HOME BASED BUSINESS – You must disclose any home based business operating on the insured premises. Any claim related to your home based business will be denied under a standard home/condo/renter’s insurance policy. In order to ensure proper coverage you will either need a home based business endorsement added to your policy or you may require a separate business insurance policy depending on the nature of your operations. Even if you have a separate business insurance policy in place, you must still notify your insurance company about the existence of your home based business.
VACANCY – You must disclose to your insurance company if any of your properties are vacant. The definition of vacant can vary between insurance companies but it generally means that regardless of the presence of any furnishings, all occupants have moved out without any intention to return to reside continuously. In the case of a newly constructed or acquired home, no occupant has yet taken up residence. An important variable is that the home must be occupied by someone with the intent to live there continuously. It will not suffice to simply “check-in” on a property on a regular or ongoing basis.
LEAVING YOUR PROPERTY FOR MORE THAN 4 CONSECUTIVE DAYS DURING THE “HEATING SEASON” – If you’re gone for more than four consecutive days during a season when you would normally heat your home, insurance companies may not cover any loss or damage if any part of a plumbing, heating, or air conditioning system freezes. To avoid a claim denial in this situation it is important that you take one of the following precautions: 1) Have a competent adult visit your property each day you’re gone to ensure the heating is being maintained; 2) Shut off the water supply and drain all the pipes, as well as any domestic water containers before leaving.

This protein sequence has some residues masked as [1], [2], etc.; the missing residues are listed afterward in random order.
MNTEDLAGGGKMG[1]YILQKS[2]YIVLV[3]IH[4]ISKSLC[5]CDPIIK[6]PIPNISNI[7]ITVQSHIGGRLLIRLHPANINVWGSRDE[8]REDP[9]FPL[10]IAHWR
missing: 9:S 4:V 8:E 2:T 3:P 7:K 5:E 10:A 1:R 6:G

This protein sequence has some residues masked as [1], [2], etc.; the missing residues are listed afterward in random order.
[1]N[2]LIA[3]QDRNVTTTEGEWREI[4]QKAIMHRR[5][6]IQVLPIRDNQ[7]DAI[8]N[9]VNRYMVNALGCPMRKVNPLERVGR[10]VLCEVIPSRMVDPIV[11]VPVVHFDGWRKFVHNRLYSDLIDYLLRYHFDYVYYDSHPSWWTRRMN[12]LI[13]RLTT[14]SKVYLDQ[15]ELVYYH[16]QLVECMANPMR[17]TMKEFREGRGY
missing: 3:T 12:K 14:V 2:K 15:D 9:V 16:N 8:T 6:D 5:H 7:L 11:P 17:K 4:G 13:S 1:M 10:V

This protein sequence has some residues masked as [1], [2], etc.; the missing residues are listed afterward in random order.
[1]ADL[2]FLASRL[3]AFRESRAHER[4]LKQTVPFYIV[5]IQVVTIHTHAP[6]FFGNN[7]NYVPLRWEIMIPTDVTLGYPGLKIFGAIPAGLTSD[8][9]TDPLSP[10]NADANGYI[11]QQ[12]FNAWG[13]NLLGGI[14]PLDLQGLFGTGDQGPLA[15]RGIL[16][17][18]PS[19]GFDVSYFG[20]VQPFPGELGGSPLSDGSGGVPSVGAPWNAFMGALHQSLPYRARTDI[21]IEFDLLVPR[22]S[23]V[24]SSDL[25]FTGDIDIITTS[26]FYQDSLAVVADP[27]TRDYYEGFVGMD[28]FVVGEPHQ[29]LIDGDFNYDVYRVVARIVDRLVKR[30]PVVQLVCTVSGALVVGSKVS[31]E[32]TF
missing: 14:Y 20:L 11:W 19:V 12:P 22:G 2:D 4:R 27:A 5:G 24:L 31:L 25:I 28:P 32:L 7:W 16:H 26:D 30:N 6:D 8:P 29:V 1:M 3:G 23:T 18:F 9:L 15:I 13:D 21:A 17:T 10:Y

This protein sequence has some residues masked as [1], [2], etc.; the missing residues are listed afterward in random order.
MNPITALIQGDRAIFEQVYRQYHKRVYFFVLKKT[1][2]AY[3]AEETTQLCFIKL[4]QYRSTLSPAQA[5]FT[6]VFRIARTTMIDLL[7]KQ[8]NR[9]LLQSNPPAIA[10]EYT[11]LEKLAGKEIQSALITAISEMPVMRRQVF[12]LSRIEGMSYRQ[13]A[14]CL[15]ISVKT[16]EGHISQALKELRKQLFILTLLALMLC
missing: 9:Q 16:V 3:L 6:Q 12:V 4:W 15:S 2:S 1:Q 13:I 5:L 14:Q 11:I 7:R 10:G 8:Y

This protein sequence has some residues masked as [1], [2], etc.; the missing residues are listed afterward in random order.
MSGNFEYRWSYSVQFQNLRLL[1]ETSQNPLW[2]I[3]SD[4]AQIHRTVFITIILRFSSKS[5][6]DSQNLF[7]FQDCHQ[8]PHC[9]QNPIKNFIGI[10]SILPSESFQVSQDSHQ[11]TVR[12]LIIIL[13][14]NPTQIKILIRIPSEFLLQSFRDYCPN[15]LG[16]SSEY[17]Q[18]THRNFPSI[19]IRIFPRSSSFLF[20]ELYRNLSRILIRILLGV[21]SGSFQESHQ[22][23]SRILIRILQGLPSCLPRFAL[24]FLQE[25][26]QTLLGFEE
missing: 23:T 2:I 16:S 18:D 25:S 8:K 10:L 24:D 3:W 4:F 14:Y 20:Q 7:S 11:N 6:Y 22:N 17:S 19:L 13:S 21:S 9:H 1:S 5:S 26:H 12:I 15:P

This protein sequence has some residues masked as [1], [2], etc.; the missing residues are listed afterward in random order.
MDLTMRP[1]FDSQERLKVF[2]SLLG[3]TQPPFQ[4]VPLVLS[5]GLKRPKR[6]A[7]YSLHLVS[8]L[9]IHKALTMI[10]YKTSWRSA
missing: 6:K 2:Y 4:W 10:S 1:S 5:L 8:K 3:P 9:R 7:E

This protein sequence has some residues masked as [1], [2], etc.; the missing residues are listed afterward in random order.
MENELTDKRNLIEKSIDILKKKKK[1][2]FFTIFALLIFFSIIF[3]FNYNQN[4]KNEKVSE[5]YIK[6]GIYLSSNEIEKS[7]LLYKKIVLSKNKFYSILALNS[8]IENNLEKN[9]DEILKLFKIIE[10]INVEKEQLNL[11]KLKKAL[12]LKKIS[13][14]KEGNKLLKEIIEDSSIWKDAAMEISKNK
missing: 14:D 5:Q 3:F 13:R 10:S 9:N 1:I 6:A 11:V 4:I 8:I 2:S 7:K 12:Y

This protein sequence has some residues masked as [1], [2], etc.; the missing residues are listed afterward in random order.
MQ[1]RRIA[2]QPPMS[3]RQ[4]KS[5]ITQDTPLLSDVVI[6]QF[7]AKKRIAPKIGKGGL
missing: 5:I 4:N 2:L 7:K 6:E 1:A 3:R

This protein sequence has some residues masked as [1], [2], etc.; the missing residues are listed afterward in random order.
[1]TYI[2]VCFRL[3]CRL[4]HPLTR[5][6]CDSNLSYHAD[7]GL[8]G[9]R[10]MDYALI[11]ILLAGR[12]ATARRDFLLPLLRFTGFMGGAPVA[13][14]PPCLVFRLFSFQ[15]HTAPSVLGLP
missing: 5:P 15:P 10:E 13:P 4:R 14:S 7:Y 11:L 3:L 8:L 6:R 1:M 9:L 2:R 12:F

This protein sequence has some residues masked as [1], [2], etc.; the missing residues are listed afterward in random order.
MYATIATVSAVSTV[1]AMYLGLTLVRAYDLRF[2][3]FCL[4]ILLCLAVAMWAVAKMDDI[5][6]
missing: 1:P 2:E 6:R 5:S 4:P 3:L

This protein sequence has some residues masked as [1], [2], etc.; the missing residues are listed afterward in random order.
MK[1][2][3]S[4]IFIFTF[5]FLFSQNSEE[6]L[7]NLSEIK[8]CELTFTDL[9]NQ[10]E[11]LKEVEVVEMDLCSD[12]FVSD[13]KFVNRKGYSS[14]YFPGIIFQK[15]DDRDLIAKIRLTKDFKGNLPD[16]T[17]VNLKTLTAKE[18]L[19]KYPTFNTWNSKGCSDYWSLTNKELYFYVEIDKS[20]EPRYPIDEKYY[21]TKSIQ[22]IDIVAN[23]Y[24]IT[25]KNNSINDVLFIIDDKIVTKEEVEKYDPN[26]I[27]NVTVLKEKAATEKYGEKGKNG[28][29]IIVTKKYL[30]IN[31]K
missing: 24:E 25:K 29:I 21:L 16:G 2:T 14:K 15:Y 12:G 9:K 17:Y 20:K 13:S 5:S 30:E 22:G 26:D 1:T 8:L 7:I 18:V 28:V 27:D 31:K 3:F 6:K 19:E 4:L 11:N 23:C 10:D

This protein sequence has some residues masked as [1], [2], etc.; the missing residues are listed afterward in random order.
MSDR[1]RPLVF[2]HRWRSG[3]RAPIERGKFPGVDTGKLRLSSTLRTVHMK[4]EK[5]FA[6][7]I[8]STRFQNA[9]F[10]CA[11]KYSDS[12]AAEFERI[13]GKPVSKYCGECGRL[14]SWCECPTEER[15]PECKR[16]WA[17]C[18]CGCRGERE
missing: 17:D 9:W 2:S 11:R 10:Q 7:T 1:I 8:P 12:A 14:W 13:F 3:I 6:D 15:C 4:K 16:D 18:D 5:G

RENTING YOUR PROPERTY – You must disclose if you plan to rent your property either as a short-term or long-term rental. Failure to do so could result in any claim with your insurance company being denied including third party liability claims against you.
AUXILARY HEAT SOURCES – The use of any auxiliary heating system should be disclosed to your insurance company in order to ensure compliance with your property insurance policy. The use of wood stoves, fireplaces or other heating equipment carries certain additional risks that may affect how your insurance policy is rated.
WHAT CAN I DO IF MY CLAIM IS DENIED?
First and foremost reach out to your CMR Broker for advice. We can help review the reasons your claim was denied and also help advocate on your behalf if necessary.
If you have questions about a recent claim, or if you simply have more questions about your insurance policy and whether it is properly rated, get in touch with your CMR broker and we will be happy to assist you.